In addition to that, almonds contain lots of manganese and vitamin E, and are a great source of antioxidants, which are contained in the almond’s skin, so it’s the best to not peel it off.

Almond milk might also be a decent source of magnesium – check the label for the exact amount per serving, as the values will vary between the different brands.

#2. Cashew Nuts

While cashew nuts are a bit higher in carbs – a 1 oz / 28 g serving of them contains 8.3 g net carbs, you can still find place for them in your diet by moderating your consumption. That amount contains 155 calories, and 81.8 mg of magnesium, which is plenty.

Cashew nuts are a good source of copper and iron, which help your body produce new red blood cells, and are, therefore, beneficial for your blood vessels and immune system.

#3. Brazil Nuts

One ounce (28 g) of Brazil nuts, which is approximately 6 kernels, contains a very high amount of magnesium, 106 mg, and plenty of healthy fats. They’re very low in carbs – only 1.4 g net carbs, but because of their high-fat content, they are quite caloric – 185 calories per oz.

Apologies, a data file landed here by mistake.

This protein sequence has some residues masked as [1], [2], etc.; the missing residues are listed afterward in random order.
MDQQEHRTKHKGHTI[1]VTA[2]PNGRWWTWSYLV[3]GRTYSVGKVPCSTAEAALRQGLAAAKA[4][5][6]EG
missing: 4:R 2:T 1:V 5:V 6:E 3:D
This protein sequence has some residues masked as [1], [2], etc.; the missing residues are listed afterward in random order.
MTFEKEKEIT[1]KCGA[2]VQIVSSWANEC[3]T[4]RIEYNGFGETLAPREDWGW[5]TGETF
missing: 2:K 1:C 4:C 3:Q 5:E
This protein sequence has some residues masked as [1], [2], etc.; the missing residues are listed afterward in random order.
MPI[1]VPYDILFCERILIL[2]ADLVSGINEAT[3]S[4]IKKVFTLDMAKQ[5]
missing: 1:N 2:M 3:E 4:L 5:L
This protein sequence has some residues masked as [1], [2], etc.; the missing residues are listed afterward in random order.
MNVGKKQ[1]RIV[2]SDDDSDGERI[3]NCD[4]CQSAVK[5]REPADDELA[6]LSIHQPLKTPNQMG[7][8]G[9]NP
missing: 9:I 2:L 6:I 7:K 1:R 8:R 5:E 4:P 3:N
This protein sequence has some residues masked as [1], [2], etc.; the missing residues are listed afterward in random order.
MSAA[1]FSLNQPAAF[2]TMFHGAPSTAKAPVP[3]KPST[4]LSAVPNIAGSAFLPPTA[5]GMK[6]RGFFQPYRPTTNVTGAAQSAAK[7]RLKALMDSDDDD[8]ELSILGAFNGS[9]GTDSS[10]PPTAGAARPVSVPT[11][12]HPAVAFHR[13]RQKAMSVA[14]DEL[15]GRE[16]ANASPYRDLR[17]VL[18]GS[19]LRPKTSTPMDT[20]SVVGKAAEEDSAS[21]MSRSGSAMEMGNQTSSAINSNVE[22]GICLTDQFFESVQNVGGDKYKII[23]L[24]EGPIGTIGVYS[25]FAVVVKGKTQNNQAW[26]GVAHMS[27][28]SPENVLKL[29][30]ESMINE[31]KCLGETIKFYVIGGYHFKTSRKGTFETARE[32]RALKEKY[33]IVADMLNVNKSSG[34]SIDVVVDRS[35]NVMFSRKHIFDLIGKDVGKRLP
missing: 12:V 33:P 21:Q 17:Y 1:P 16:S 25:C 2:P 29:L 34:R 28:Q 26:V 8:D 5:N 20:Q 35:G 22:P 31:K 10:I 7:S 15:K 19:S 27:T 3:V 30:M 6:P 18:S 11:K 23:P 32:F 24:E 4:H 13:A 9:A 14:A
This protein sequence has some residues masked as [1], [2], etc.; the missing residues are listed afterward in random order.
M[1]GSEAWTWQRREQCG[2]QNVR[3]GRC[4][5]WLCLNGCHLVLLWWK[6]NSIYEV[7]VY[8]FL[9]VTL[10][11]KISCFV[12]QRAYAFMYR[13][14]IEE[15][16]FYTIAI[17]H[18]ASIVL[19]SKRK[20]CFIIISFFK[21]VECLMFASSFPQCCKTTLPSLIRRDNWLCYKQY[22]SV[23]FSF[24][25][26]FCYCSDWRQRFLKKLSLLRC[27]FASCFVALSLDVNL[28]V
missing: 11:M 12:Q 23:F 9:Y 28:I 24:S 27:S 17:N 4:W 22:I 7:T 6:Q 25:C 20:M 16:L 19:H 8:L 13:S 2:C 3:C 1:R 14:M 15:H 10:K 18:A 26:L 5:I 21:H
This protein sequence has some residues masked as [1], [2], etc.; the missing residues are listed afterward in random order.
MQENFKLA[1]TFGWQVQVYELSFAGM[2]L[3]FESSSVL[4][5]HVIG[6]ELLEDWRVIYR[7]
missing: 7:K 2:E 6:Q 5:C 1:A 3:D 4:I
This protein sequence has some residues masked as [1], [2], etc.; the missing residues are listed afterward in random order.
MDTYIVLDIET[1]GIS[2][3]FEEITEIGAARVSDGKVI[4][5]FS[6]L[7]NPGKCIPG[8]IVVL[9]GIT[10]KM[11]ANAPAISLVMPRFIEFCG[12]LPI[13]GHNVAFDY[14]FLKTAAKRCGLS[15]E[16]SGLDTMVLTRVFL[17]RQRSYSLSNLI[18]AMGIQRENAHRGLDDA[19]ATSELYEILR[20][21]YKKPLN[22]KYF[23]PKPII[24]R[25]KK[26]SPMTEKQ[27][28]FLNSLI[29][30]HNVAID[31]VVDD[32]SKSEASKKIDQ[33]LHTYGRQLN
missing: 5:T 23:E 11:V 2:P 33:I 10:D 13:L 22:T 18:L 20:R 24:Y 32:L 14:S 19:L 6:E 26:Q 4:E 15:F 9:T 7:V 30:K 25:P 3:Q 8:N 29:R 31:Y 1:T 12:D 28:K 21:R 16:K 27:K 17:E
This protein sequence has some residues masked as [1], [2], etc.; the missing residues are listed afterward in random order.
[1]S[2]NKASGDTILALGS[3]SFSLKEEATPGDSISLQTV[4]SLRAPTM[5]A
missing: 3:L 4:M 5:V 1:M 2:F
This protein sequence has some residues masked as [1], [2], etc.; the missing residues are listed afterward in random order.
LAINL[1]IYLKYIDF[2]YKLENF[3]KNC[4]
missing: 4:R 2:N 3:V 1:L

If you can make room for them, they’ll also provide you with good levels of zinc, calcium and vitamin E and antioxidants. Moreover, they are heart-protective and have been shown to lower the risk of cardiovascular disease.

#4. Flaxseed

The tiny flaxseed has plenty of amazing health benefits such as improving digestion, lowering blood pressure, reducing the risk of some cancers, and more.

In addition to all of these, 1 tablespoon (7 g) of ground flaxseed contains 27.4 mg of magnesium, which is plenty for such a small amount, and has 37 calories and only 0.1 g net carbs – pretty amazing, right?